3 Mapping Technologies That Will Change How You See NYC

New York City has always been a city in flux, with compelling local histories buried as quickly as new histories are born. These three innovative mapping technologies from artists and developers worldwide allow users to explore the city in entirely new ways — all from the convenience of a smartphone or laptop.

Don’t take NYC at face value; use these three tools to uncover the past, future, and hidden present of your city.

1. Surging Seas

Surging Seas is an interactive map with a unique premise: displaying the coastline changes that would occur at various forecasted sea-level rises over the next century. The map was created by the ever-creative team at Stamen, a digital agency based in San Francisco with a special focus in mapping and research technologies.

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For Surging Seas, the developers aimed to differentiate themselves from existing forecast tools by creating a map that highlighted the “land that’s lost,” showing how even “minor” changes like the 13 feet rise caused by Hurricane Sandy can radically alter the shape of the city.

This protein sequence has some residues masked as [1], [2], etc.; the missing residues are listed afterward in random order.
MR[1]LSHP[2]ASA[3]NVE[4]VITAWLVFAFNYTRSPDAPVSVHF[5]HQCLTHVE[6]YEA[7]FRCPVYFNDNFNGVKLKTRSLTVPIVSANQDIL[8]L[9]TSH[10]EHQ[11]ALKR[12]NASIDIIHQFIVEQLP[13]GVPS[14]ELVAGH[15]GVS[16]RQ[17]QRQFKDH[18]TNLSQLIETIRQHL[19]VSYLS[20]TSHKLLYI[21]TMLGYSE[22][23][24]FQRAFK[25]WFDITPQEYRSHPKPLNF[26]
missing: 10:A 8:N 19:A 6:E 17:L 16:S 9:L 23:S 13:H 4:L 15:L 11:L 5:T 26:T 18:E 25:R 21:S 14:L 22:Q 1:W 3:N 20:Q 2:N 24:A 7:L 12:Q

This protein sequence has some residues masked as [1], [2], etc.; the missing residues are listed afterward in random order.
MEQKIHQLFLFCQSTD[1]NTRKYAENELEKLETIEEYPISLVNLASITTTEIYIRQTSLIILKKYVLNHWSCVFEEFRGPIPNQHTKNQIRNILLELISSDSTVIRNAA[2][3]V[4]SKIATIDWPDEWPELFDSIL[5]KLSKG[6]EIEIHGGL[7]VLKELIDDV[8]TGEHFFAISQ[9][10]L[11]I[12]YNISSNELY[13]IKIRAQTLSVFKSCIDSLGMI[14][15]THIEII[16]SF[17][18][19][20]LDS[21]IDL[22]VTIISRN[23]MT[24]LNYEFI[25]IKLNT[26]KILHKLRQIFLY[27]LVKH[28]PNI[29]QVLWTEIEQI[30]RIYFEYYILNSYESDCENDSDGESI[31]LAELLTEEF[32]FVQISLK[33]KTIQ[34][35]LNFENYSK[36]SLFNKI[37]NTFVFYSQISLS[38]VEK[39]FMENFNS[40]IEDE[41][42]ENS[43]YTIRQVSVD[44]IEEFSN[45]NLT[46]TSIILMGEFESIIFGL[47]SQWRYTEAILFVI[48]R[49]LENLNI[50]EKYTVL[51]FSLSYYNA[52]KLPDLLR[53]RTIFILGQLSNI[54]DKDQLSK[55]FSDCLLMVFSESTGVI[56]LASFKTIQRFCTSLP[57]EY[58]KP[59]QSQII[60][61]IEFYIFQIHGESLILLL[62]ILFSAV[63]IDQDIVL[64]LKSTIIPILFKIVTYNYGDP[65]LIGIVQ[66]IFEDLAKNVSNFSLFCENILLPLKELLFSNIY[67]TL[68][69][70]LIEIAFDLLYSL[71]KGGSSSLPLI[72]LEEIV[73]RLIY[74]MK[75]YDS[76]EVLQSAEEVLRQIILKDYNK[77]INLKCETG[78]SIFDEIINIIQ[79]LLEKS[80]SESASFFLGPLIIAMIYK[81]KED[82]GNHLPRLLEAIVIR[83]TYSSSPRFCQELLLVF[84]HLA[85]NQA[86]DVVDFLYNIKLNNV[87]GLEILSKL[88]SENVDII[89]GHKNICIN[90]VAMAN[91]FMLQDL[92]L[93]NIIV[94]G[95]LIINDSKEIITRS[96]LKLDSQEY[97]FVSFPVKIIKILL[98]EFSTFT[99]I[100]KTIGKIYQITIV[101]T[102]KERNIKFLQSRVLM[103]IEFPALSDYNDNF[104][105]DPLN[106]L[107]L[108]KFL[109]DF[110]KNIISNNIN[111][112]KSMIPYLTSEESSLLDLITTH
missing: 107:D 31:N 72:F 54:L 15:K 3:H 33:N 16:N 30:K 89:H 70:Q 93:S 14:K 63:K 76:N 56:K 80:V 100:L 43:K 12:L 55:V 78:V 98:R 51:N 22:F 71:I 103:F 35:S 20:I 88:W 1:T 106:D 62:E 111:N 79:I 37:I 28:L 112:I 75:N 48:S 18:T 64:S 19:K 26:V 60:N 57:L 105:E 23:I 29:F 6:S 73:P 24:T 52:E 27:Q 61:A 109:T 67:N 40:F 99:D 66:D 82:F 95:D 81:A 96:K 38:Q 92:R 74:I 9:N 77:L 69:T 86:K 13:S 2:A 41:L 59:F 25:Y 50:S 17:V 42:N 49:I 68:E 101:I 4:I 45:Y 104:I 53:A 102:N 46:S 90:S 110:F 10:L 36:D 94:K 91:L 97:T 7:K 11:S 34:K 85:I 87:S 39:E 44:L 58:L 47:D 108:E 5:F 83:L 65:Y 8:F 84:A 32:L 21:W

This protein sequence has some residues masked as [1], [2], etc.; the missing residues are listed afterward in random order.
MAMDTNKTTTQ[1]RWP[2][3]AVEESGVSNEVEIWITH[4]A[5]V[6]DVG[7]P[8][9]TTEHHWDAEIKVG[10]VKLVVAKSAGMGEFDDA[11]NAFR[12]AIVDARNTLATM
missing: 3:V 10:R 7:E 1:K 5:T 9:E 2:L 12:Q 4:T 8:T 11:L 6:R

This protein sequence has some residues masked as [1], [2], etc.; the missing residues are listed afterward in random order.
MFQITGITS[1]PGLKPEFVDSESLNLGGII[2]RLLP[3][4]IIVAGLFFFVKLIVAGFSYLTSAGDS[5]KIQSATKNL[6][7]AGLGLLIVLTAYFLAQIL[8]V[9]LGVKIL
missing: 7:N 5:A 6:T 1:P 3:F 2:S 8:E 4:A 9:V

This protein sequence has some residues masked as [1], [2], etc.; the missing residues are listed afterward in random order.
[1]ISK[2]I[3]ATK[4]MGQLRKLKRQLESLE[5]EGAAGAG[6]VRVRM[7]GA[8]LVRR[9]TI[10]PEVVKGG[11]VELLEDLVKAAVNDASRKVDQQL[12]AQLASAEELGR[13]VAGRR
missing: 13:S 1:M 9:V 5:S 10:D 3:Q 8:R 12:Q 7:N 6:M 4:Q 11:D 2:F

2. Spyglass on the Past

This interactive map from the David Rumsey collection puts a lens on the past rather than the future, allowing users to peer through a spyglass-shaped overlay on modern aerial photography of NYC and see the same area as mapped in hand-drawn charts from 1836.

Interactive map comparing New York City of 1836 to Today

What’s most surprising about this tool is not how much has changed, but how little; especially in Manhattan, where it’s almost as if the streets have been frozen in time compared with Brooklyn, where centuries of urban renewal and natural disasters have created radical inconsistencies in city planning.

The map can be viewed on the Smithsonian online.

3. Architecture of Radio

Perhaps the most compelling maps are those that chart the things we cannot see. Architecture of Radio, and iOS app from interdisciplinary artist and technologist Richard Vijgen, turns your iPhone or iPad into an augmented reality window that visualizes the invisible radio waves that bathe the city.


From cell towers to overhead satellites to overlapping Wi-Fi bubbles, the app’s blue and white interface feels like looking into a parallel, ghostly realm.

Architecture of Radio is available in the Apple App Store.

—Words by VAGA Editors